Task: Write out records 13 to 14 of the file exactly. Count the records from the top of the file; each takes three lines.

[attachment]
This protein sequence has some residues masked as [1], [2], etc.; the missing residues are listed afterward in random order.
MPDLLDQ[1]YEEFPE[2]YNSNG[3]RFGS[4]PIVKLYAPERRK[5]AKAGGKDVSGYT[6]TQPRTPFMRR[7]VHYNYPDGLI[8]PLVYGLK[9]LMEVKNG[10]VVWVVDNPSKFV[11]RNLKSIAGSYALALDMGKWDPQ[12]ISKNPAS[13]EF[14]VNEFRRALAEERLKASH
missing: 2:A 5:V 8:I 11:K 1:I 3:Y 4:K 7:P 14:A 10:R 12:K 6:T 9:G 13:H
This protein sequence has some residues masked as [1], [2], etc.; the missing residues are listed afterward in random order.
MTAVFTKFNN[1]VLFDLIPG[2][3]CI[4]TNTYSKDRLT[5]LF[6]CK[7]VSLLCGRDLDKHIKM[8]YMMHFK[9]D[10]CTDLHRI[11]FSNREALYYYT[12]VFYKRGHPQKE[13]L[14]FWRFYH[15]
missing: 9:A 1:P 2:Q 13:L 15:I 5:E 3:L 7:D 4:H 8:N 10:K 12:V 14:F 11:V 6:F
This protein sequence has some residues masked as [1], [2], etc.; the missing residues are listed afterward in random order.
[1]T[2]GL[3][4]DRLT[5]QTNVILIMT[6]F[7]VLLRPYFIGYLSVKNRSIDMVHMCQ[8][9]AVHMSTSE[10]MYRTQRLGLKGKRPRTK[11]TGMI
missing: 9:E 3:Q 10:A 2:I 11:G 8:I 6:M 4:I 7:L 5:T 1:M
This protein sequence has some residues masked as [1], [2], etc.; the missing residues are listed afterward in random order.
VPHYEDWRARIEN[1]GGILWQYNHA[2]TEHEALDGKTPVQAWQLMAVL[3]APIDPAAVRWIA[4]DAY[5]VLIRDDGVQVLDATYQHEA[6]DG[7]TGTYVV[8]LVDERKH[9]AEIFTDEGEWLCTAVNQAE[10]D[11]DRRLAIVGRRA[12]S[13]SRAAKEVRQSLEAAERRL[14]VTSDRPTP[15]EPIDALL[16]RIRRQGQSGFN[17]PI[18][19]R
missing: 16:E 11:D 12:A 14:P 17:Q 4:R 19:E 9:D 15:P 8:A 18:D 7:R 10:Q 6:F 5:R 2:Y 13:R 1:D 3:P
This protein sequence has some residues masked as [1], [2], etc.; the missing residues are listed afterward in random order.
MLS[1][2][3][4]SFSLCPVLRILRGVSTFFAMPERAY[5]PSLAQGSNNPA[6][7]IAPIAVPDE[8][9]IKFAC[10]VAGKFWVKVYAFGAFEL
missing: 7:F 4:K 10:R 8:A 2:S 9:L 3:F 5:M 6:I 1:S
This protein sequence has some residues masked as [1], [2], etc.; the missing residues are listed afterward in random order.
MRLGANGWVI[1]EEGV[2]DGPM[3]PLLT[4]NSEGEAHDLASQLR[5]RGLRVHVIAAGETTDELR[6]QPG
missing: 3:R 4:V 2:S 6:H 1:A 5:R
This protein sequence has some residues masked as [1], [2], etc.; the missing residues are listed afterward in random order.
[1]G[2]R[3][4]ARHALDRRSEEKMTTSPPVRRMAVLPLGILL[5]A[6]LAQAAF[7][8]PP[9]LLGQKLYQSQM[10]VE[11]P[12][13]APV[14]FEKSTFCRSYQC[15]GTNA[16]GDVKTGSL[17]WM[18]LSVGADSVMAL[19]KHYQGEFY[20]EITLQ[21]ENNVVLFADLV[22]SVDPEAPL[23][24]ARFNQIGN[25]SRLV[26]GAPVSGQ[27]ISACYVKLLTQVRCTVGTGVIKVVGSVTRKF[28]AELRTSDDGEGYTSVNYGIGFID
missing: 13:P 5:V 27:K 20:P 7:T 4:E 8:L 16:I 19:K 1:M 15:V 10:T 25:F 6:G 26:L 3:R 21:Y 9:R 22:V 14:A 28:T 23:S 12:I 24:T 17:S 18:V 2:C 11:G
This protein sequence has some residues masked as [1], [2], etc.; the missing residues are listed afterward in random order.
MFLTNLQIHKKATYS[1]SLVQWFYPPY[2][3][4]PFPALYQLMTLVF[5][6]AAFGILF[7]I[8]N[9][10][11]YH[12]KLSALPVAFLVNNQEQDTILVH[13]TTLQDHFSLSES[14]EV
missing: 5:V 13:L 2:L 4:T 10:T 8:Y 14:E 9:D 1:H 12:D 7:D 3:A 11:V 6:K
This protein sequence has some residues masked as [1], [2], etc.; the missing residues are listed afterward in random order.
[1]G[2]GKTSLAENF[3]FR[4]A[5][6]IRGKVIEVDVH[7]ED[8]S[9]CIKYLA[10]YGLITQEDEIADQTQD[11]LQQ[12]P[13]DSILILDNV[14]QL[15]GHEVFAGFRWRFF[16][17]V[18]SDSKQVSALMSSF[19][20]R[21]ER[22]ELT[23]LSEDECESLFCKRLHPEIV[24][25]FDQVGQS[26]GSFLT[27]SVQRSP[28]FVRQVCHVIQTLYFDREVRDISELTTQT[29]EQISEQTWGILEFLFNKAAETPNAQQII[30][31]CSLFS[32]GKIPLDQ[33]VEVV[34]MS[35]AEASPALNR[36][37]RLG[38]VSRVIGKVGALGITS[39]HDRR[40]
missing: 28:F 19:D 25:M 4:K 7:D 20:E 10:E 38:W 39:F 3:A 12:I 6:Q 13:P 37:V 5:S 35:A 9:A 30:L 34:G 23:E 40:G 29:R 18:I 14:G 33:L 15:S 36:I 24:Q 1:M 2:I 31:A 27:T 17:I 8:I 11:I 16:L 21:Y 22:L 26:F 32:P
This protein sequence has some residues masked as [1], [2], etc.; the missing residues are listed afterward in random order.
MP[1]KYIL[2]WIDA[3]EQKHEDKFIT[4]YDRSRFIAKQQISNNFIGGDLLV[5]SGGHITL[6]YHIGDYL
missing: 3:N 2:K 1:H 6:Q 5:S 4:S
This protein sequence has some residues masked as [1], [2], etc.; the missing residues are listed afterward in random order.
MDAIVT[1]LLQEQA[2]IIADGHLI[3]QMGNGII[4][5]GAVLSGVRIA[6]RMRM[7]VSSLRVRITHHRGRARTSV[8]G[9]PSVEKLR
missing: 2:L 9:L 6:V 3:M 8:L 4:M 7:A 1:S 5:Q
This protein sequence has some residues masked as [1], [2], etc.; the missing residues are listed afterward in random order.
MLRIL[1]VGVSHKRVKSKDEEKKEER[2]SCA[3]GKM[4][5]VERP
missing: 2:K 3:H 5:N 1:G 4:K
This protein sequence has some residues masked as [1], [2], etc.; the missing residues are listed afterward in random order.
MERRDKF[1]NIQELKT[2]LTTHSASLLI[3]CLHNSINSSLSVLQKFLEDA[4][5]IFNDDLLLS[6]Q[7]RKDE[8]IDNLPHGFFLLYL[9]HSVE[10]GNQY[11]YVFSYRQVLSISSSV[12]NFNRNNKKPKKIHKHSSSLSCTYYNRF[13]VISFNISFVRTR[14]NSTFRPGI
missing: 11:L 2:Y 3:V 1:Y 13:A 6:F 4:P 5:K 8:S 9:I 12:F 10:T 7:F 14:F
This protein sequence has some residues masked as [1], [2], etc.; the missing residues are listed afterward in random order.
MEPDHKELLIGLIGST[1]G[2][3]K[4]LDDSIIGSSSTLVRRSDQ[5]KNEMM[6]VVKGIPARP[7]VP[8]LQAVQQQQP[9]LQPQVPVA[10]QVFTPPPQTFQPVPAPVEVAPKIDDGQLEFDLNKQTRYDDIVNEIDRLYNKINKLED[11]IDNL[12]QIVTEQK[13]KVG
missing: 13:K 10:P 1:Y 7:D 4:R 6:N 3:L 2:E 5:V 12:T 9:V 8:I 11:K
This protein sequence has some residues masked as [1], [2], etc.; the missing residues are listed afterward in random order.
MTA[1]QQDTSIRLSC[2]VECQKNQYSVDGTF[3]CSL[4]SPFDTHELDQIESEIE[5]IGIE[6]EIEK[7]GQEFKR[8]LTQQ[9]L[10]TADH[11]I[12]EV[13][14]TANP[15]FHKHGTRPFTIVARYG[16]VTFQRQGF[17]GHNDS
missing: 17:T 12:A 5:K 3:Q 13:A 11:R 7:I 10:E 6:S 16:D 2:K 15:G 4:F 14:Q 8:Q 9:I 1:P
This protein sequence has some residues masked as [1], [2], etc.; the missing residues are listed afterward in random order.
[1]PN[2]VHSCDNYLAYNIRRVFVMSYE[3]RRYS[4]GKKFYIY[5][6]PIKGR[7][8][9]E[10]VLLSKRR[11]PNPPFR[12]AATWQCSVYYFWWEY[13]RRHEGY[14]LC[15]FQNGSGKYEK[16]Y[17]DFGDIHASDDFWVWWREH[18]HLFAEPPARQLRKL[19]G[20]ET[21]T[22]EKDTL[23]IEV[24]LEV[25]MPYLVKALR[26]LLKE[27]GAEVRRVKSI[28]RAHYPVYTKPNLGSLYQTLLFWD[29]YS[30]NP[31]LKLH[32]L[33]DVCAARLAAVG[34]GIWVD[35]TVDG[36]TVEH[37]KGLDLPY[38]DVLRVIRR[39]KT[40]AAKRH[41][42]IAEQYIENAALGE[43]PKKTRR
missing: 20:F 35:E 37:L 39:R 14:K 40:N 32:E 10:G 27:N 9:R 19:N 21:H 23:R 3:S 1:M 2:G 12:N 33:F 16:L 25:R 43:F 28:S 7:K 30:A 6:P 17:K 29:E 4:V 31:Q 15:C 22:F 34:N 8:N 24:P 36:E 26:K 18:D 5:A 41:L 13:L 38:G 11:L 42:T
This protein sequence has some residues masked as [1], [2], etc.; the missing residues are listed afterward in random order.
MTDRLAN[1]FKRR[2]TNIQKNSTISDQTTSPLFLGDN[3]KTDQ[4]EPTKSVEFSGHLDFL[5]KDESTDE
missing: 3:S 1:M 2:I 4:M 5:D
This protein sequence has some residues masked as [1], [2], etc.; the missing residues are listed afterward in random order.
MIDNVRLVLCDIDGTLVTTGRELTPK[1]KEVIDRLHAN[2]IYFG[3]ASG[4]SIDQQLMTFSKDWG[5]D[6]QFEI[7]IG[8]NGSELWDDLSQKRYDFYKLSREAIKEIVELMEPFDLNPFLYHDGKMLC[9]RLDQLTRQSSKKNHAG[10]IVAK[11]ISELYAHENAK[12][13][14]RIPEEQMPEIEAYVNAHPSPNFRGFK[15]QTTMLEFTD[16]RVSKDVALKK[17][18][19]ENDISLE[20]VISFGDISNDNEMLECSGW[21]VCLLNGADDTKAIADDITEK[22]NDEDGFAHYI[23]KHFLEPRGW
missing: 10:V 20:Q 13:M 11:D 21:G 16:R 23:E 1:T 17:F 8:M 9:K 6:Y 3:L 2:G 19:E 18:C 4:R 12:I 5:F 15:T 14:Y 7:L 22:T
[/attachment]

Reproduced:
This protein sequence has some residues masked as [1], [2], etc.; the missing residues are listed afterward in random order.
MERRDKF[1]NIQELKT[2]LTTHSASLLI[3]CLHNSINSSLSVLQKFLEDA[4][5]IFNDDLLLS[6]Q[7]RKDE[8]IDNLPHGFFLLYL[9]HSVE[10]GNQY[11]YVFSYRQVLSISSSV[12]NFNRNNKKPKKIHKHSSSLSCTYYNRF[13]VISFNISFVRTR[14]NSTFRPGI
missing: 11:L 2:Y 3:V 1:Y 13:A 6:F 4:P 5:K 8:S 9:I 12:F 10:T 7:F 14:F
This protein sequence has some residues masked as [1], [2], etc.; the missing residues are listed afterward in random order.
MEPDHKELLIGLIGST[1]G[2][3]K[4]LDDSIIGSSSTLVRRSDQ[5]KNEMM[6]VVKGIPARP[7]VP[8]LQAVQQQQP[9]LQPQVPVA[10]QVFTPPPQTFQPVPAPVEVAPKIDDGQLEFDLNKQTRYDDIVNEIDRLYNKINKLED[11]IDNL[12]QIVTEQK[13]KVG
missing: 13:K 10:P 1:Y 7:D 4:R 6:N 3:L 2:E 5:V 12:T 9:V 8:I 11:K